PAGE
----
Serving the campus of the University of Alabama since 1894

The Crimson White

Serving the campus of the University of Alabama since 1894

The Crimson White

Serving the campus of the University of Alabama since 1894

The Crimson White

Senior teaches Zumba to local elementary students

Students at four Tuscaloosa elementary and middle schools are getting a little shake, shimmy and slide added to their after-school program, thanks to University of Alabama student Lisa Brady.

Brady, a senior majoring in psychology, has brought the hit dance-workout program Zumba to Maxwell, Matthews and Cottondale Elementary schools as well as Davis-Emerson Middle School. After Tuscaloosa’s One Place, a family resource center, approached her about coming to teach, Brady dedicated four afternoons a week to instructing Zumba for the students.

“I teach Monday through Thursday,” Brady said. “It’s a lot of fun – it keeps me going.”

Brady said at Davis-Emerson the groups she instructs could be up to 30 students, while at the elementary schools group size varies at around 10-15 students. Brady works with the groups of students for 35 minutes.

“They love it,” Brady said. “The elementary kids have so much energy. They get so into it. It’s first through fifth [grade] – they don’t care what they look like dancing. They just want to move.”

Brady said the older age groups, on the other hand, pose a bit of a challenge.

“Middle schoolers can be a little tougher,” she said. “That takes a little more work on my part to get them into it. But I can do more difficult moves with them.”

Lamont Hall, the Tuscaloosa One Place coordinator for the Davis-Emerson after-school program said he has seen a difference in the middle school students’ attitudes since they began having Zumba once a month.

“Originally, there were some really excited about it and some weren’t,” Hall said. “Now some of them, who might not have originally been excited about it, have really started to look forward to it on Wednesdays.”

Hall said previously physical activity was not always a planned part of the program, with occasional trips to the gymnasium but no set time and activity.

“We’re just trying to incorporate it to where they can at least understand the importance of exercise and doing things and have fun doing it,” Hall said.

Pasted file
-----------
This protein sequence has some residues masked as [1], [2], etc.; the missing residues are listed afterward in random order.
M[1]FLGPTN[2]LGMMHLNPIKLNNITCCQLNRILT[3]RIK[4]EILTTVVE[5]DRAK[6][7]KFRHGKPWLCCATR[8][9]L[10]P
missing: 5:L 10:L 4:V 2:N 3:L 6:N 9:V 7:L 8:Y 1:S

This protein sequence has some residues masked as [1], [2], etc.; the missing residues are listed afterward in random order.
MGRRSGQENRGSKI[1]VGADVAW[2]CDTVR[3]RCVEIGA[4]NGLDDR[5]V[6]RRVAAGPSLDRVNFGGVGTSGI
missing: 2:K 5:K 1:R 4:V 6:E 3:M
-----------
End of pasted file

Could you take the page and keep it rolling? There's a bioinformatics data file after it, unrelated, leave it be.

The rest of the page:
Brady said the addition of exercise to the students’ routine can increase self-esteem, positivity and levels of hopefulness in the students. She said it’s part of new research that has found working out before sitting down to learn can actually allow students to form stronger mental connections in the learning process.

“There’s a lot of research about getting your heart rate up before sitting down to learn,” Brady said. “It literally opens up neurological paths in the brain.”

Lupe Odom, the Tuscaloosa’s One Place after-school coordinator at Cottondale Elementary School said she has seen more focus in her students.

“I think it helps them focus every week,” she said. “It helps that energy they have.”

Odom said Cottondale had karate as part of its program last year. When Zumba was brought to the school, she said some students, like at the middle school, were hesitant at first but have come to love it.

“They’re open about it,” Odom said. “There are some very doubtful at first. Especially boys. But then they actually end up liking it more than the girls.”

Local Tuscaloosa schools aren’t the only places Brady is combining physical and mental activity.

“I’m doing a research project right now in Marion, Ala.,” Brady said. “We’re hoping to incorporate physical activity into the classroom during class hours.”

Brady said, for multiple reasons, now is the time to get students moving. For one, the alternative activity is likely sedentary.

“I think after-school is so great, because otherwise they could be at home playing video games or sitting around,” she said.

“If you start at an elementary or middle [school] age, by the time they get older they’ll take that with them, that it’s important to incorporate physical activity into daily life,” Brady said.

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